Association Between Inflammatory Components and Physical Function in the Health, Aging, and Body Composition Study: A Principal Component Analysis Approach

Association Between Inflammatory Components and Physical Function in the Health, Aging, and Body... BackgroundIn older adults, studies demonstrate an inverse relationship between physical function and individual inflammatory biomarkers. Given that the inflammatory response is a complex system, a combination of biomarkers may increase the strength and consistency of these associations. This study uses principal component analysis to identify inflammatory component(s) and evaluates associations between the identified component(s) and measures of physical function.MethodsPrincipal component analysis with a varimax rotation was used to identify two components from eight inflammatory biomarkers measured in 1,269 older persons. The study sample is a subset of the Health, Aging, and Body Composition study.ResultsThe two components explained 56% of the total variance in the data (34%, component 1 and 22%, component 2). Five markers (tumor necrosis factor-alpha [TNF-], sTNFRI, sTNFRII, interleukin [IL]-6sR, IL-2sR) loaded highest on the first component (TNF- related), whereas three markers (C-reactive protein [CRP], IL-6, plasminogen activator inhibitor-1) loaded highest on the second component (CRP related). After adjusting for age, sex, race, site, sampling indicator, total lean and fat mass, physical activity, smoking, and anti-inflammatory drug use, knee strength and a physical performance battery score were inversely related to the TNF--related component, but not to the CRP-related component (knee strength: ^TNF 2.71, p .002; ^CRP 0.88, p .325; physical performance battery score: ^TNF 0.05, p < .001; ^CRP 0.02, p .171). Both components were positively associated with 400-m walk time, inversely associated with grip strength, and not associated with 20-m walking speed.ConclusionsAt least two inflammatory components can be identified in an older population, and these components have inconsistent associations with different aspects of physical performance. http://www.deepdyve.com/assets/images/DeepDyve-Logo-lg.png The Journals of Gerontology Series A: Biomedical Sciences and Medical Sciences Oxford University Press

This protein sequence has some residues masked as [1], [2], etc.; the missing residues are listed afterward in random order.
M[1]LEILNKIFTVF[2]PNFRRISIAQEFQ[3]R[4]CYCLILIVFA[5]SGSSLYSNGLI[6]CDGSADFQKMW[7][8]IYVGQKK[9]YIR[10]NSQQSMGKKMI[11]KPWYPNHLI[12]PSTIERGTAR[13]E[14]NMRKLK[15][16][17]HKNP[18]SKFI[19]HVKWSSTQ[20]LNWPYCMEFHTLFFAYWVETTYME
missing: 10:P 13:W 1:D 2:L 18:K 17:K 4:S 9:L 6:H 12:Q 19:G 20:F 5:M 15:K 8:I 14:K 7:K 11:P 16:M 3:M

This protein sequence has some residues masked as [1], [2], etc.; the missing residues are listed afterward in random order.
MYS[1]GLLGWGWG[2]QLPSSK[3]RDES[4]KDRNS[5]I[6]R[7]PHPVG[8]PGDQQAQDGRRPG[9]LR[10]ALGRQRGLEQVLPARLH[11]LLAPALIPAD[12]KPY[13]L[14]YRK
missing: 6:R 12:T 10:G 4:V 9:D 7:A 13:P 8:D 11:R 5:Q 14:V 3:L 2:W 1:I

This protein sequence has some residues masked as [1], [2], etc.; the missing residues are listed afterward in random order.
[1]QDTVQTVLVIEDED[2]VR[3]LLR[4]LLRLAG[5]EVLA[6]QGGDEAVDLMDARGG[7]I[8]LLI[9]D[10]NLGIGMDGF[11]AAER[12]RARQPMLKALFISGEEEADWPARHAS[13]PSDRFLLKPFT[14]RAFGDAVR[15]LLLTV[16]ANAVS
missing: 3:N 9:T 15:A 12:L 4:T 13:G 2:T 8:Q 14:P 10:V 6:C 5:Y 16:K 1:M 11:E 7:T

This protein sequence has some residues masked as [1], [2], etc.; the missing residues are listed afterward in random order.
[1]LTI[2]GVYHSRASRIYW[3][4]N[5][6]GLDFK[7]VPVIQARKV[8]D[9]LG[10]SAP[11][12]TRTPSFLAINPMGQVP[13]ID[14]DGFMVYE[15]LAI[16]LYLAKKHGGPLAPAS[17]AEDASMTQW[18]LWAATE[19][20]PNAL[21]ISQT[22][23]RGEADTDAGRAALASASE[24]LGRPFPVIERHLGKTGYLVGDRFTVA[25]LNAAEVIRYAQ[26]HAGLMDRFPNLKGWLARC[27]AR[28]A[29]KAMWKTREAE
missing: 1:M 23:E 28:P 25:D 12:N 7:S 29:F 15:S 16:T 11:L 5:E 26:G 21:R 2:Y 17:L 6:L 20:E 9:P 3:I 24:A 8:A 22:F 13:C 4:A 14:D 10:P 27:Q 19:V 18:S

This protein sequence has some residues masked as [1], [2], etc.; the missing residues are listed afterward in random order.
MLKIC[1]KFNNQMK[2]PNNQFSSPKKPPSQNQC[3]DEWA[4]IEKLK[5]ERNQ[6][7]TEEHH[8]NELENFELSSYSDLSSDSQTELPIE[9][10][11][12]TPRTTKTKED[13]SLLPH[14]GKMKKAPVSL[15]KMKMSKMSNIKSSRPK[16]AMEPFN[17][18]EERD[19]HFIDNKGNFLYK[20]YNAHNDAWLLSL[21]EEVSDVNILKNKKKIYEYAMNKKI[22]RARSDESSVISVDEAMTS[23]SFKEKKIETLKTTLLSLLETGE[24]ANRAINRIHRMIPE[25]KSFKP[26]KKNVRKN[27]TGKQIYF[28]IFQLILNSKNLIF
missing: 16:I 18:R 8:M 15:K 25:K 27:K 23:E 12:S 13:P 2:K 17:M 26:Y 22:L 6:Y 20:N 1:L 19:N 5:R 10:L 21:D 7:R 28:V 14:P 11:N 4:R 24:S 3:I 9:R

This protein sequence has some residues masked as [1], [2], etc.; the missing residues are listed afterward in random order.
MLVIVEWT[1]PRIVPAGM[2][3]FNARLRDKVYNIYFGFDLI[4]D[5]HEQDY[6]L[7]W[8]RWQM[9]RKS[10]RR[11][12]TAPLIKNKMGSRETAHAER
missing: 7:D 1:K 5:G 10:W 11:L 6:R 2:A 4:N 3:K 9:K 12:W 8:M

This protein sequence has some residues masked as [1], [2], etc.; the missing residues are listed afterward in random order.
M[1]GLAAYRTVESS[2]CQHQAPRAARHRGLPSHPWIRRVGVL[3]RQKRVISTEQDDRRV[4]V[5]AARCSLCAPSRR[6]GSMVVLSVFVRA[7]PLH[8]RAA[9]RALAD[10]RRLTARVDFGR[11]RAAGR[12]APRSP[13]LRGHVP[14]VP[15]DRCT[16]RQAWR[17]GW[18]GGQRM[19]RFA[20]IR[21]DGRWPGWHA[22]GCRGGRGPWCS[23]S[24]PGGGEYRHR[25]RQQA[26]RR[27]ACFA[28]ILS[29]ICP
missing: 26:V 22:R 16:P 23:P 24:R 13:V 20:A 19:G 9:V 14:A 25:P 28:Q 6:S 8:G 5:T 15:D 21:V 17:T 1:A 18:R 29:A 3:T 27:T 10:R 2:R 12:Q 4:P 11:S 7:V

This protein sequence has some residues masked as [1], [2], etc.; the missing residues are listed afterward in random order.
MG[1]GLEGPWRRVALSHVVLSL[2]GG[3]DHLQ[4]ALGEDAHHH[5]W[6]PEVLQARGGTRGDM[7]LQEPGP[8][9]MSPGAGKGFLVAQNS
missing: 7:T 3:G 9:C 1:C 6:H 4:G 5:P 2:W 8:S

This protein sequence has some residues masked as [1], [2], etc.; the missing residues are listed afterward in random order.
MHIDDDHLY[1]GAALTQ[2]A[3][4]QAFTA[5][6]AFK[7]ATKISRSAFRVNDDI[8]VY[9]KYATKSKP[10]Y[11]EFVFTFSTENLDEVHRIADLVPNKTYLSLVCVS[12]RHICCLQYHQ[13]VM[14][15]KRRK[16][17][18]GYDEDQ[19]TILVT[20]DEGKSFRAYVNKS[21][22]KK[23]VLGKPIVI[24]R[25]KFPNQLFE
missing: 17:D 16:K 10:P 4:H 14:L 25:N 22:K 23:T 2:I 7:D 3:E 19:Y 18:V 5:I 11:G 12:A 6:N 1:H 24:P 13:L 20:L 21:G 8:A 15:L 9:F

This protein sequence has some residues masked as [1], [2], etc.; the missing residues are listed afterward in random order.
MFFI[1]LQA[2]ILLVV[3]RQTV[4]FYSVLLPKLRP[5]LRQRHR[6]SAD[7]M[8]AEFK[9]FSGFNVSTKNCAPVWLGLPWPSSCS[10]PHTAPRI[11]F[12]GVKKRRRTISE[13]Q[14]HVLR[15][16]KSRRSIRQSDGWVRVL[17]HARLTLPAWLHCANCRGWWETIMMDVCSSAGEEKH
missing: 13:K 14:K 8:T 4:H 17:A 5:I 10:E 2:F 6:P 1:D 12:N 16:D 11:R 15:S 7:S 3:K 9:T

Association Between Inflammatory Components and Physical Function in the Health, Aging, and Body Composition Study: A Principal Component Analysis Approach

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Publisher
Oxford University Press
Copyright
The Author 2009. Published by Oxford University Press on behalf of The Gerontological Society of America. All rights reserved. For permissions, please e-mail: journals.permissions@oxfordjournals.org.
Subject
Journal of Gerontology: Medical Sciences
ISSN
1079-5006
eISSN
1758-535X
D.O.I.
10.1093/gerona/glp005
Publisher site
See Article on Publisher Site

Abstract

BackgroundIn older adults, studies demonstrate an inverse relationship between physical function and individual inflammatory biomarkers. Given that the inflammatory response is a complex system, a combination of biomarkers may increase the strength and consistency of these associations. This study uses principal component analysis to identify inflammatory component(s) and evaluates associations between the identified component(s) and measures of physical function.MethodsPrincipal component analysis with a varimax rotation was used to identify two components from eight inflammatory biomarkers measured in 1,269 older persons. The study sample is a subset of the Health, Aging, and Body Composition study.ResultsThe two components explained 56% of the total variance in the data (34%, component 1 and 22%, component 2). Five markers (tumor necrosis factor-alpha [TNF-], sTNFRI, sTNFRII, interleukin [IL]-6sR, IL-2sR) loaded highest on the first component (TNF- related), whereas three markers (C-reactive protein [CRP], IL-6, plasminogen activator inhibitor-1) loaded highest on the second component (CRP related). After adjusting for age, sex, race, site, sampling indicator, total lean and fat mass, physical activity, smoking, and anti-inflammatory drug use, knee strength and a physical performance battery score were inversely related to the TNF--related component, but not to the CRP-related component (knee strength: ^TNF 2.71, p .002; ^CRP 0.88, p .325; physical performance battery score: ^TNF 0.05, p < .001; ^CRP 0.02, p .171). Both components were positively associated with 400-m walk time, inversely associated with grip strength, and not associated with 20-m walking speed.ConclusionsAt least two inflammatory components can be identified in an older population, and these components have inconsistent associations with different aspects of physical performance.

Journal

The Journals of Gerontology Series A: Biomedical Sciences and Medical SciencesOxford University Press

Published: Feb 19, 2009

Keywords: Inflammation Physical function Aging Principal component analysis

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